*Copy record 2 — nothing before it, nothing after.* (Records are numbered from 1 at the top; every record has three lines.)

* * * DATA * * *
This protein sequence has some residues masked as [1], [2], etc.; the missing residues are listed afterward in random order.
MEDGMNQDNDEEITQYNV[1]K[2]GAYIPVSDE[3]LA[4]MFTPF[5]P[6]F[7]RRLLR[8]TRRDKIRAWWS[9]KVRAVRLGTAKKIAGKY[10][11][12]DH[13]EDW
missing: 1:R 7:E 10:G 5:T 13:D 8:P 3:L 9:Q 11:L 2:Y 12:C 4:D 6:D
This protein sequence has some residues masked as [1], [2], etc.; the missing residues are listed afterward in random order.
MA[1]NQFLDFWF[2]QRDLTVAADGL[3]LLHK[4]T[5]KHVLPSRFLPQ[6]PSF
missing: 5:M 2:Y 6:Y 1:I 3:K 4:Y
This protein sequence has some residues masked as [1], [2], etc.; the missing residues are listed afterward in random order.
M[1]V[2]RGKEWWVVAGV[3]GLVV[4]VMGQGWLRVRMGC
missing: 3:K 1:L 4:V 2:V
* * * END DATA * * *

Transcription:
This protein sequence has some residues masked as [1], [2], etc.; the missing residues are listed afterward in random order.
MA[1]NQFLDFWF[2]QRDLTVAADGL[3]LLHK[4]T[5]KHVLPSRFLPQ[6]PSF
missing: 5:M 2:Y 6:Y 1:I 3:K 4:Y